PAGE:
A few hours after seeing his team beaten 1-2 by England in their Test series, Boucher announced on Monday that he would step down as coach after the Twenty20 World Cup in Australia which begins next month.
South Africa is expected to play a reduced number of 28 Tests over the next four-year cycle to make room in the schedule for its new T20 domestic league, Cricket South Africa CEO Pholetsi Moseki has told ESPNcricinfo.
That’s a low game count compared to England (43 Tests over the same period), Australia (40) and India (38), and won’t do much to nurture players in the league. five-day arena.
“Losing sight of Test cricket and losing matches is not great,” Boucher told reporters. “I’m a purist. I love test cricket in chunks. It’s the purest form of the game and the one we really have to deal with.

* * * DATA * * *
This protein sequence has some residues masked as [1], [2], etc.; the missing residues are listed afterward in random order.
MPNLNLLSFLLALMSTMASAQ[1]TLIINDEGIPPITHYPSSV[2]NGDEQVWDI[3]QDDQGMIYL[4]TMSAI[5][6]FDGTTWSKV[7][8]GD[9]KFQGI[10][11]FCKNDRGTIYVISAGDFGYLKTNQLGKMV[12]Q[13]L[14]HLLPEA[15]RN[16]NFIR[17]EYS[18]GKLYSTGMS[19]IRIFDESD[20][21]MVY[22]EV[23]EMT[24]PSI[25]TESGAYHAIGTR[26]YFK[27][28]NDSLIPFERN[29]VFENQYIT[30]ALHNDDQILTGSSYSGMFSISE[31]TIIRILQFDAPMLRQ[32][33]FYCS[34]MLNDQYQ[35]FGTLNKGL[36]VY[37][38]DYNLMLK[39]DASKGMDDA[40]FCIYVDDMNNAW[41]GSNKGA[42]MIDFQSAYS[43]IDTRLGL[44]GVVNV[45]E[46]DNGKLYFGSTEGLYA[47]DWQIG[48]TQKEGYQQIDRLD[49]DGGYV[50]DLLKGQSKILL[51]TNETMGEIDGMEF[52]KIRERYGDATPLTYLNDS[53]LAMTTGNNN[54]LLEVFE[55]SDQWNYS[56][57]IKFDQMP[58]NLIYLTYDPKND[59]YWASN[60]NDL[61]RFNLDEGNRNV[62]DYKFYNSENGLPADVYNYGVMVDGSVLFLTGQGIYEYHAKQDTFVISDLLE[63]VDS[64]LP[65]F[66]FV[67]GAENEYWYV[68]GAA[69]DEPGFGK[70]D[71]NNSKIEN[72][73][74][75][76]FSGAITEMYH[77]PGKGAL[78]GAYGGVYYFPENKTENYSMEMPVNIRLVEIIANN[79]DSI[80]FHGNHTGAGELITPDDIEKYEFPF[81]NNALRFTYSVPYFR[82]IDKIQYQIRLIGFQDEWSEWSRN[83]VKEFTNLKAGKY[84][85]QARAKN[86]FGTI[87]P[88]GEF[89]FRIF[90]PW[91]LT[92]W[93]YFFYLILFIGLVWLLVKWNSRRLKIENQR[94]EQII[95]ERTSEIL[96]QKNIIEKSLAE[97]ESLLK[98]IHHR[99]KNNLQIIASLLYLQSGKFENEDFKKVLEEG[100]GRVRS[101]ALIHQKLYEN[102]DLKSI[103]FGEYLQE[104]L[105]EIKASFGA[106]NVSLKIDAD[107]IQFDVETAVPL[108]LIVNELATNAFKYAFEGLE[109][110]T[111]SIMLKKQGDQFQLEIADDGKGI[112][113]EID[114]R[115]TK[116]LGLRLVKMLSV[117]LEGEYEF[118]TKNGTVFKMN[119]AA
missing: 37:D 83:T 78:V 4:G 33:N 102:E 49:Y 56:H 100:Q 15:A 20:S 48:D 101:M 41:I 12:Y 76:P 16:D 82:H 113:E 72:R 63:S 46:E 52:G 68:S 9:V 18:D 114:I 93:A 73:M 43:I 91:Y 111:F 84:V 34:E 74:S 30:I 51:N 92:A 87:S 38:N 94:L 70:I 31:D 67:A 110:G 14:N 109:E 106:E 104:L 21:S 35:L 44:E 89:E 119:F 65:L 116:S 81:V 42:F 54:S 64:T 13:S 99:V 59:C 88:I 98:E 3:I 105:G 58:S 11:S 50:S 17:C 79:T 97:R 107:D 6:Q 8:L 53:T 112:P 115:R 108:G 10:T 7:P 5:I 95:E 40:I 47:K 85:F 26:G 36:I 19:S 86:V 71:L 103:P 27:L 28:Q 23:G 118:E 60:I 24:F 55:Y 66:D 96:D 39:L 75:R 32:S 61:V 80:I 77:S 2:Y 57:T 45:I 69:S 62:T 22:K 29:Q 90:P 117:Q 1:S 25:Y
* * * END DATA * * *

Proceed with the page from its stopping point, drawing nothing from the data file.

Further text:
“The chiefs of the game need to come together and find a way to play more Test cricket. It’s exciting, especially with the way games are played now. It’s very rare that you have draws.
“The game has moved on, maybe because of T20 cricket. Guys are playing shots they usually never would. It’s attacking and it’s a fun game to watch. So the more we see it, the better it will be for everyone.”
Boucher says England’s ‘Bazball’ style of attacking may be the future of Test cricket, but won’t work for all teams and in all conditions.
“It’s one thing to tell guys to go out there and play with freedom, but there are consequences when they’re fighting for their Test spots and fighting for their careers,” Boucher said.
“It’s a fine line as a coach because a guy comes along and you don’t want to change him. It’s not a learning academy. It’s the test of cricket.
“We give players the freedom to play, to express themselves. Every guy. The way England would like to go out and play, you have to have the characters to do that.
“A lot of their guys are also good white-ball cricketers.”